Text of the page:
Beethoven
Symphony No.1 in C, Op.21
Strauss
Die Frau ohne Schatten – Symphonic Fantasy
Prokofiev
Seven, They Are Seven [sung in Russian]
Walton
Belshazzar’s Feast [sung in English]

David Butt Philip (tenor)

James Rutherford (bass-baritone)

National Youth Choir of Great Britain

Bournemouth Symphony Orchestra
Kirill Karabits
listen online with BBC i-player

Beethoven rubbed shoulders with Richard Strauss in the first half of this Prom. The former’s First Symphony found Kirill Karabits stressing the lyrical nature of the slow introduction and the crisp elegance of the Allegro, keenly articulated by the Bournemouth Symphony Orchestra. This was unforced music-making, the double basses pared down to four (left-positioned), but it filled the Royal Albert Hall, and was enlivened by exuberant horns and (long-bore) trumpets and hard-stick smaller timpani. The second movement serenaded delightfully if somewhat hastily even for Andante con moto; the Scherzo-like Minuet (played twice again on its return, logical) was robust with a lilting tempo-related Trio; and – launched following too long a gap – the Finale, although impish and virile, was somewhat short of wit.

In 1946 the aging Richard Strauss looked to rescue music from Die Frau ohne Schatten, first staged in 1919 and not a huge success. The orchestra needed for the twenty-minute Symphonic Fantasy is large for composition that summons and enchants, exudes fairy-tale strangeness (this is after all a Woman without a Shadow), and variously displays a Rosenkavalier-like sweetness (a previous collaboration with Hugo von Hofmannsthal), luxuriant reconciliation, glorious summation and a Heldenleben-like sunset coda. This potpourri may give only a flavour of the opera, but it was tolerably well done here, and a word of praise for Kevin Morgan’s poetic, golden-toned trombone solo.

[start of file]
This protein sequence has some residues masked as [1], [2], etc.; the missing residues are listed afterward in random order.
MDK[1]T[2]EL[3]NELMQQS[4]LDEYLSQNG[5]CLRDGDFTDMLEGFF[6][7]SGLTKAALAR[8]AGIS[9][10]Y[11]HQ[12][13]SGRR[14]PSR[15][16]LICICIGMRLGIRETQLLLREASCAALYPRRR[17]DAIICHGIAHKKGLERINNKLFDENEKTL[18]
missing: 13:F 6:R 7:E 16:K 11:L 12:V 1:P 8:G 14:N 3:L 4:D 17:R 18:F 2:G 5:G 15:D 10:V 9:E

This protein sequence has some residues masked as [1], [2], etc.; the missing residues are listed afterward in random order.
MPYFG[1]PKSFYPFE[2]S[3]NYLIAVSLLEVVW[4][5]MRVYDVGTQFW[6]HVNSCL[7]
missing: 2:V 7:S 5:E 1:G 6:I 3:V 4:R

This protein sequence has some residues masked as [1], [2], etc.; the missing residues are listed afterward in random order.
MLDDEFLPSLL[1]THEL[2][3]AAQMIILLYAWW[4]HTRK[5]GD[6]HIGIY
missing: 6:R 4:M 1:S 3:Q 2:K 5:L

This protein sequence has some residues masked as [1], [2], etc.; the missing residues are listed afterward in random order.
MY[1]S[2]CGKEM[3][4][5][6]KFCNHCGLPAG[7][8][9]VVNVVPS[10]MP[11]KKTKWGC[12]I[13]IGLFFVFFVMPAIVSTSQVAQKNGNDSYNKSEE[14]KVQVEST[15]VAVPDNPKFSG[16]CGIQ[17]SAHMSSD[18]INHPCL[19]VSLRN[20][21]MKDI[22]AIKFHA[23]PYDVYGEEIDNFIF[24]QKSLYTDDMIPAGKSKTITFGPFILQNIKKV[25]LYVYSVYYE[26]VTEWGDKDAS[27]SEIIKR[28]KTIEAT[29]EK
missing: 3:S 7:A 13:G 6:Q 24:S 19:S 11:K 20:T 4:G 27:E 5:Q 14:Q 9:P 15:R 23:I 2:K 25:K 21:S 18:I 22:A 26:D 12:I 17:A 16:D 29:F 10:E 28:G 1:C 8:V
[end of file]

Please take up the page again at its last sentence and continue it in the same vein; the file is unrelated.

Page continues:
The ante was raised following the interval, the one-hundred-and-fifty-strong National Youth Choir of Great Britain and David Butt Philip were unleashed on Prokofiev’s setting (1918/33) of Konstantin Balmont’s translation of a 3BC incantation from Mesopotamian about seven beings with destructive powers travelling their evil “from ocean depths [to] the highest heavens”. Short this Cantata may be, seven minutes for seven spirits, and extravagantly scored, but it packs a hellish punch – hard-hitting and cacophonous, music with a relentless tread and dense choral and orchestral textures, and even when it finally quietens it remains sinister. This was a knockout performance and Philip was superb as the crazed orator.

With James Rutherford now in place, we were invited to Belshazzar’s Feast. Although it was graced by similarly impressive choral singing, unanimous in all musical particulars, this was not the most pristine or hedonistic account of one of William Walton’s masterpieces, although it started promisingly with some poignant lamenting. No, it was the faster music that tended to be gabbled (details blurred), that last degree of precision not quite in place. Rutherford did a vivid description of Babylon’s ‘shopping list’ but Karabits tended to rush fences or was too straight (there’s some jazz in this score). The eerie episode leading to when Belshazzar is “Slain!” (the authorities suspect a large chorus) was suspenseful though and, with the king departed during the night, there was some affecting exuberance, leading, via sad reflections, to impressive acclamations of deliverance, but on the final chord, the organ (a reclusive beast up to now, and in the Strauss) was encouraged to showily obliterate all around it, devaluing what had gone before. This concert’s lucky number was seven.

 

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